Massive parallel sequencing technologies are promising a highly sensitive detection of low-level mutations, especially in mitochondrial DNA (mtDNA) studies. However, processes from DNA extraction and library construction to bioinformatic analysis include several varying tasks. Further, there is no validated recommendation for the comprehensive procedure. In this study, we examined potential pitfalls on the sequencing results based on two-person mtDNA mixtures. Therefore, we compared three DNA polymerases, six different variant callers in five mixtures between 50% and 0.5% variant allele frequencies generated with two different amplification protocols. In total, 48 samples were sequenced on Illumina MiSeq. Low-level variant calling at the 1% variant level and below was performed by comparing trimming and PCR duplicate removal as well as six different variant callers. The results indicate that sensitivity, specificity, and precision highly depend on the investigated polymerase but also vary based on the analysis tools. Our data highlight the advantage of prior standardization and validation of the individual laboratory setup with a DNA mixture model. Finally, we provide an artificial heteroplasmy benchmark dataset that can help improve somatic variant callers or pipelines, which may be of great interest for research related to cancer and aging.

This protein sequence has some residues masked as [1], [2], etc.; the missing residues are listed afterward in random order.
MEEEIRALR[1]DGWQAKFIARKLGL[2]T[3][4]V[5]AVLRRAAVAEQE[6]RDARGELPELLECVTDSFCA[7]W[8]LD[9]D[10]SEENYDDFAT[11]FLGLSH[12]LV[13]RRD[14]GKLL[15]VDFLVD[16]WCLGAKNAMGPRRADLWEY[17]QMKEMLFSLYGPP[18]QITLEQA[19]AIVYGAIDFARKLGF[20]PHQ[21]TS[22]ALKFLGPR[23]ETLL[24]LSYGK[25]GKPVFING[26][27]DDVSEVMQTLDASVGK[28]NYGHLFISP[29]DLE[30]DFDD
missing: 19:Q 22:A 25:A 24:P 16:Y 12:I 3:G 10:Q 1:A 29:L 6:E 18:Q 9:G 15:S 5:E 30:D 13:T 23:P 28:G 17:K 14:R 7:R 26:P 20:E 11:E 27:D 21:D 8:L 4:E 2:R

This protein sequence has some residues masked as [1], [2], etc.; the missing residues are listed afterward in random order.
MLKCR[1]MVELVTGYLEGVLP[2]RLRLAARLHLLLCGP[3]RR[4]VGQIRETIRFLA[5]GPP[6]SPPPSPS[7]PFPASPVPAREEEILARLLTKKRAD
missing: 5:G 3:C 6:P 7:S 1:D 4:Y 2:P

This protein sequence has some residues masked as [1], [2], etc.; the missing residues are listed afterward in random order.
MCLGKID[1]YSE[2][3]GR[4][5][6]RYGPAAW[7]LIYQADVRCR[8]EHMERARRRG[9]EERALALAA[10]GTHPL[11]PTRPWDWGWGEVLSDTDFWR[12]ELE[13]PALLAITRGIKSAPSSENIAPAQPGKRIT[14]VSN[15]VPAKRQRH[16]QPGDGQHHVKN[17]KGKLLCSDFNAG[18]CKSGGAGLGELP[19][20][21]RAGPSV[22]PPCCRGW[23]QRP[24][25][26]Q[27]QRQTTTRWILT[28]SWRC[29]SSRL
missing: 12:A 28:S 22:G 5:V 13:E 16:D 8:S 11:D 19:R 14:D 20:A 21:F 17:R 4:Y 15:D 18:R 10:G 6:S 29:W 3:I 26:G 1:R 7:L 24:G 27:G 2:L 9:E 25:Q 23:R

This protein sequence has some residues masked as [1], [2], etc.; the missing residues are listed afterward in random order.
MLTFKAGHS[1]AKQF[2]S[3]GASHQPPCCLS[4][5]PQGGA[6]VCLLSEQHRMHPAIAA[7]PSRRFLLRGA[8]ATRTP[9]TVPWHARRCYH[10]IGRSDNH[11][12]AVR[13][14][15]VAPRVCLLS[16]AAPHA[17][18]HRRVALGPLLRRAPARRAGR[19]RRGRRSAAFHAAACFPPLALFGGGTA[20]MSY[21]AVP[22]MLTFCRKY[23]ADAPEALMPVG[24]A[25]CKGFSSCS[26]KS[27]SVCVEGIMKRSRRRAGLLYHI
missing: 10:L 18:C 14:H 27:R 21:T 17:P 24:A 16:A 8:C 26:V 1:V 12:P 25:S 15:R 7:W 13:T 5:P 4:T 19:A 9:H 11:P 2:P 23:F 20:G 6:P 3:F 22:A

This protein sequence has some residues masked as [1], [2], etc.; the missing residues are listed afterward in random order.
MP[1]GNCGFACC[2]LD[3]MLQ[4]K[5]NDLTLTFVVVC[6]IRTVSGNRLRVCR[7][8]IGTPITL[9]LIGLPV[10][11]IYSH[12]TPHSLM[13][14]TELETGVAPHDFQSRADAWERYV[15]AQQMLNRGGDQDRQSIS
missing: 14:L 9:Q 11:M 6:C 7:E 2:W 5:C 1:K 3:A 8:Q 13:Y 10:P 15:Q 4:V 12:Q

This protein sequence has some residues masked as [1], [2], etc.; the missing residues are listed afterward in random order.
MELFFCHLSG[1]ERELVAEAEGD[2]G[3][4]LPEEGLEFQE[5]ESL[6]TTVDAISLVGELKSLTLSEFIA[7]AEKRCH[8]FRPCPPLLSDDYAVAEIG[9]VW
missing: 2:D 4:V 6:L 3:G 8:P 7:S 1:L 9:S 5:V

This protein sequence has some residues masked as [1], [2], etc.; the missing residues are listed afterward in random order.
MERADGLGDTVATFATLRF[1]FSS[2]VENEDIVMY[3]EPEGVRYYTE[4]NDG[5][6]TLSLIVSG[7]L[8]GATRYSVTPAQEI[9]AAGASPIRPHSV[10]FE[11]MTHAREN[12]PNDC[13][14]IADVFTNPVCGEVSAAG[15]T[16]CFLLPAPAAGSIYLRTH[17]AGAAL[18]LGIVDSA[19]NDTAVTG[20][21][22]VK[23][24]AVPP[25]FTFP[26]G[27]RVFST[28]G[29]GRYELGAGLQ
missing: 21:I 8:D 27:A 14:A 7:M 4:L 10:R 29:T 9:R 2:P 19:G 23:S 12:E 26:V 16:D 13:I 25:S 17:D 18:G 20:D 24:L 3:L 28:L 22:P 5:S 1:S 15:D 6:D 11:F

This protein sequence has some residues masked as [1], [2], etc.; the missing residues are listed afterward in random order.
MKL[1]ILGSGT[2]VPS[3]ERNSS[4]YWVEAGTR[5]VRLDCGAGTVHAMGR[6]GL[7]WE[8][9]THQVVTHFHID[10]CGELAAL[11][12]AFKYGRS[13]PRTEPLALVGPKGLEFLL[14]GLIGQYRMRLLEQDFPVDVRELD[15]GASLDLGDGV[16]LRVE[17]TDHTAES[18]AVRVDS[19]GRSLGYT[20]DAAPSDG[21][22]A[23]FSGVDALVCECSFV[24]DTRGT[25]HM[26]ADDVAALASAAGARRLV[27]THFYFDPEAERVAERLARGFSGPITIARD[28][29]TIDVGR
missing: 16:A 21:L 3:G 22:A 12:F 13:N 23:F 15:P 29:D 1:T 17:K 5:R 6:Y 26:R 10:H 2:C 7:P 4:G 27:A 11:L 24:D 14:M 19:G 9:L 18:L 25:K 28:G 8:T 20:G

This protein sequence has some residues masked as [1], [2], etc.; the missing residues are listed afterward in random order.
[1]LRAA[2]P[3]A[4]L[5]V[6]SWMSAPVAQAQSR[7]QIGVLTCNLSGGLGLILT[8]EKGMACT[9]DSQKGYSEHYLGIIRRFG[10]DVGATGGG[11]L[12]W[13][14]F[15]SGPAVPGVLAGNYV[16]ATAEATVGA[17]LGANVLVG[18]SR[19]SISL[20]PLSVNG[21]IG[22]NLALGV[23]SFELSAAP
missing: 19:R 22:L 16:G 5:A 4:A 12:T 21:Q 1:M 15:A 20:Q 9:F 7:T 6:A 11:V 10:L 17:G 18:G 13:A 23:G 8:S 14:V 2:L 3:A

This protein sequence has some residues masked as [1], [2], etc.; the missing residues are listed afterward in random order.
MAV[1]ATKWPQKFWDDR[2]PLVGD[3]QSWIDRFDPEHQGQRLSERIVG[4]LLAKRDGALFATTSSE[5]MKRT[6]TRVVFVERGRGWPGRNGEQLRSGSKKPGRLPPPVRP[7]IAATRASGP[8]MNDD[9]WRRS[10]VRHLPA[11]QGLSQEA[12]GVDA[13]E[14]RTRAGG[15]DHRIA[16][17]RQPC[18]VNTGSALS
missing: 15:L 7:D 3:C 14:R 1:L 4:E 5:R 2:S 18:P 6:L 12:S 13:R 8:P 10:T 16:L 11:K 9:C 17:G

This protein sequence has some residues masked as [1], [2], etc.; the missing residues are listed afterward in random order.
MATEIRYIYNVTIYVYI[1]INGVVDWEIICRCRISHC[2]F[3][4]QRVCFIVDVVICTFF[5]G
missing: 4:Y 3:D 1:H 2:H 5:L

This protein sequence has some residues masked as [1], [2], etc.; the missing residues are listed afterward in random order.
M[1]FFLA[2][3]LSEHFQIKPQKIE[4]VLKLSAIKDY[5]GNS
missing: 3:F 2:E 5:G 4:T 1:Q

Keywords: DNA polymerase; heteroplasmy; mitochondrial DNA (mtDNA); next generation sequencing (NGS); variant callers.